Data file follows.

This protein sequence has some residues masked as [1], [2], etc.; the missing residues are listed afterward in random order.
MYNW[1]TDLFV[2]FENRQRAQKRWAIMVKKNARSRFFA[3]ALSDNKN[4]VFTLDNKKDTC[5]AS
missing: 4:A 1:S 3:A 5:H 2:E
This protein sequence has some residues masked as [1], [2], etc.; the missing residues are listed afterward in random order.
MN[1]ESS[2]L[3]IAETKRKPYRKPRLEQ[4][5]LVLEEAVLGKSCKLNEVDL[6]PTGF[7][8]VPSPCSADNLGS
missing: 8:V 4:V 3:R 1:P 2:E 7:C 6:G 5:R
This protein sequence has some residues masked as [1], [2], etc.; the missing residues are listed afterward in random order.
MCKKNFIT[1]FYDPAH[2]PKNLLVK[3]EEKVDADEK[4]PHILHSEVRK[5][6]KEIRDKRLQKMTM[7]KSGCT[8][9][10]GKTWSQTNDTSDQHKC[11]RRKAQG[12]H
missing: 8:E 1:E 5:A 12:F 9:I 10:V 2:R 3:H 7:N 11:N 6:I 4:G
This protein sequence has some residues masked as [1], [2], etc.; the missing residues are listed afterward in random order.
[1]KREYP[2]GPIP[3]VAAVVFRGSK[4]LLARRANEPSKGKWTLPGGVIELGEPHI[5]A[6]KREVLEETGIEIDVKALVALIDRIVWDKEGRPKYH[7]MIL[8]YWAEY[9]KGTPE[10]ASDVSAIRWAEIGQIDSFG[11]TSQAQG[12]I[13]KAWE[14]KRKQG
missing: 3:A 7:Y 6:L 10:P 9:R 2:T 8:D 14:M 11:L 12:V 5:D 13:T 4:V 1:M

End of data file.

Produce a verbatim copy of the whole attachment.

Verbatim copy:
This protein sequence has some residues masked as [1], [2], etc.; the missing residues are listed afterward in random order.
MYNW[1]TDLFV[2]FENRQRAQKRWAIMVKKNARSRFFA[3]ALSDNKN[4]VFTLDNKKDTC[5]AS
missing: 4:A 1:S 3:A 5:H 2:E
This protein sequence has some residues masked as [1], [2], etc.; the missing residues are listed afterward in random order.
MN[1]ESS[2]L[3]IAETKRKPYRKPRLEQ[4][5]LVLEEAVLGKSCKLNEVDL[6]PTGF[7][8]VPSPCSADNLGS
missing: 8:V 4:V 3:R 1:P 2:E 7:C 6:G 5:R
This protein sequence has some residues masked as [1], [2], etc.; the missing residues are listed afterward in random order.
MCKKNFIT[1]FYDPAH[2]PKNLLVK[3]EEKVDADEK[4]PHILHSEVRK[5][6]KEIRDKRLQKMTM[7]KSGCT[8][9][10]GKTWSQTNDTSDQHKC[11]RRKAQG[12]H
missing: 8:E 1:E 5:A 12:F 9:I 10:V 2:R 3:H 7:N 11:N 6:I 4:G
This protein sequence has some residues masked as [1], [2], etc.; the missing residues are listed afterward in random order.
[1]KREYP[2]GPIP[3]VAAVVFRGSK[4]LLARRANEPSKGKWTLPGGVIELGEPHI[5]A[6]KREVLEETGIEIDVKALVALIDRIVWDKEGRPKYH[7]MIL[8]YWAEY[9]KGTPE[10]ASDVSAIRWAEIGQIDSFG[11]TSQAQG[12]I[13]KAWE[14]KRKQG
missing: 3:A 7:Y 6:L 10:P 9:R 2:T 8:D 14:M 11:L 12:V 5:D 13:T 4:V 1:M